گرادیان اجتماعی در امید به زندگی:مورد خلاف اوکیناوا در ژاپن
|کد مقاله||سال انتشار||مقاله انگلیسی||ترجمه فارسی||تعداد کلمات|
|37823||2000||8 صفحه PDF||سفارش دهید||5678 کلمه|
Publisher : Elsevier - Science Direct (الزویر - ساینس دایرکت)
Journal : Social Science & Medicine, Volume 51, Issue 1, July 2000, Pages 115–122
This paper examines the social gradient theory of health and life expectancy presented by Evans and his colleagues [Evans, R.G., Barer, M.L. and Marmor, T.R. (Eds.), 1994. Why are some People Healthy and others not? The Determinants of Health of Populations. Aldine de Gruyter, New York]. They maintain that social hierarchy is the determining factor in the health of large populations largely because it promotes differences in stress or the ability to cope with stress. For example, as Japan has risen to the top ranks of the economic hierarchy of nations in the late 20th century, Japanese life expectancy improved dramatically. Evans [Evans, R.G., 1994. Introduction. In: Evans, R., Barer, M., Marmor T. (Eds.), Why are some People Healthy and others not? The Determinants of Health of Populations. Aldine de Gruyter, New York, pp. 3–26.] notes that something lies behind this rapid increase in longevity and the major change was the hierarchical position of Japan relative to the rest of the world. However, we reviewed life expectancy data within Japan and found that Okinawans traditionally rank at the top in health and life expectancy and at the bottom in socioeconomic indicators. We find that the social gradient thesis does not apply in Japan and suggest that what is more important for health are health lifestyles, especially diet and social support. More research is needed to assess the validity of the social gradient thesis if it is to be used on a cross-national basis.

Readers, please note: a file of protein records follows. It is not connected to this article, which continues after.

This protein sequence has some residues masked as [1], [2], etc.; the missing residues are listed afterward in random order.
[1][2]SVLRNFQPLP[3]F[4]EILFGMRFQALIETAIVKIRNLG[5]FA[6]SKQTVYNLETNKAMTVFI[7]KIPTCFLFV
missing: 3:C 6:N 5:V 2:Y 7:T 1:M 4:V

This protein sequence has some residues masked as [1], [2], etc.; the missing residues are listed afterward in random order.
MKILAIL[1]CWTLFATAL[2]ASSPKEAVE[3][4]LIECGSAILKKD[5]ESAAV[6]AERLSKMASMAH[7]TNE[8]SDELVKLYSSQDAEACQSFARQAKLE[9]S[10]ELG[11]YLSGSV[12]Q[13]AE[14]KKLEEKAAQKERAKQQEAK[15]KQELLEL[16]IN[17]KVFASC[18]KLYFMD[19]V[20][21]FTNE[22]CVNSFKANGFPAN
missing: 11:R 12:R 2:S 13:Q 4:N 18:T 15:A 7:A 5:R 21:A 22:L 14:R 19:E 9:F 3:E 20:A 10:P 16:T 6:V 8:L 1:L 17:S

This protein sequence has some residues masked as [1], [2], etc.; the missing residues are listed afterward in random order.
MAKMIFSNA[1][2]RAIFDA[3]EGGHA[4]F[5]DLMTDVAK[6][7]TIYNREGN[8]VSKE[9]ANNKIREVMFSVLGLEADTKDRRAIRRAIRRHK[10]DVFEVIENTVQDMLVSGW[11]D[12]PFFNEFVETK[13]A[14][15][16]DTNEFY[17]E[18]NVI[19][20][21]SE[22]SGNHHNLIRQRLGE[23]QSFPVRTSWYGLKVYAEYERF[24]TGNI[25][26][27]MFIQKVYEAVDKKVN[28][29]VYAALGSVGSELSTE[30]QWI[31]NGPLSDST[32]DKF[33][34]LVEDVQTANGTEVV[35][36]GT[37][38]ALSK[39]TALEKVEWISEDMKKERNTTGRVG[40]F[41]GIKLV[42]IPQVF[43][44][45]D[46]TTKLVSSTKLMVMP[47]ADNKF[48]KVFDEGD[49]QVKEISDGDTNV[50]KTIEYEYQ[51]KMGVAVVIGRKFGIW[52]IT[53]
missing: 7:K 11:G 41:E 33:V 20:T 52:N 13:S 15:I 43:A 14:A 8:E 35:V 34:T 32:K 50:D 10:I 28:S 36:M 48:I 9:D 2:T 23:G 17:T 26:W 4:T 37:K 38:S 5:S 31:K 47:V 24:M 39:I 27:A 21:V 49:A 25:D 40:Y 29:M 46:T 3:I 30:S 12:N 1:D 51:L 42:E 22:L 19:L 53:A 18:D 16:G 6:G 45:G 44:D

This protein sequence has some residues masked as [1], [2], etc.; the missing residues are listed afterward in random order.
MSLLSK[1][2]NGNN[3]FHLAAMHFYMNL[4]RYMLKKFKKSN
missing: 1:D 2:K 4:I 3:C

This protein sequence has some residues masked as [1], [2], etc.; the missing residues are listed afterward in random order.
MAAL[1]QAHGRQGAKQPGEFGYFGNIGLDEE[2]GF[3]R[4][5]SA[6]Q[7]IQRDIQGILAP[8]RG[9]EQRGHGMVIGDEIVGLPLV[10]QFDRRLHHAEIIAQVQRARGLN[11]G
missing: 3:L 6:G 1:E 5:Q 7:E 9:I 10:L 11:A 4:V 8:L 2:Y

Numerous studies show that health status is correlated with social status: The higher a person's socioeconomic status, the longer his or her life expectancy and, conversely, the lower the status, the less longer the life (Ross and Wu, 1995, Marmot et al., 1996 and Wilkinson, 1996). An intriguing aspect of this relationship is the gradient across social strata linked to differences in hierarchy rather than deprivation (Marmot et al., 1984, Marmot et al., 1991 and Marmot et al., 1996). Although health differentials between the upper and lower classes can be explained by wide disparities in material well-being, diet, housing, leisure-time exercise, smoking, alcohol and drug abuse and greater exposure to pollutants, infectious disease, violence and other risks — it is unlikely these factors account for the differences between the upper and the upper middle class. Both strata are relatively affluent, neither is deprived; yet, the highest strata lives longer than the next highest and so on down the social scale until the bottom of the class structure is reached.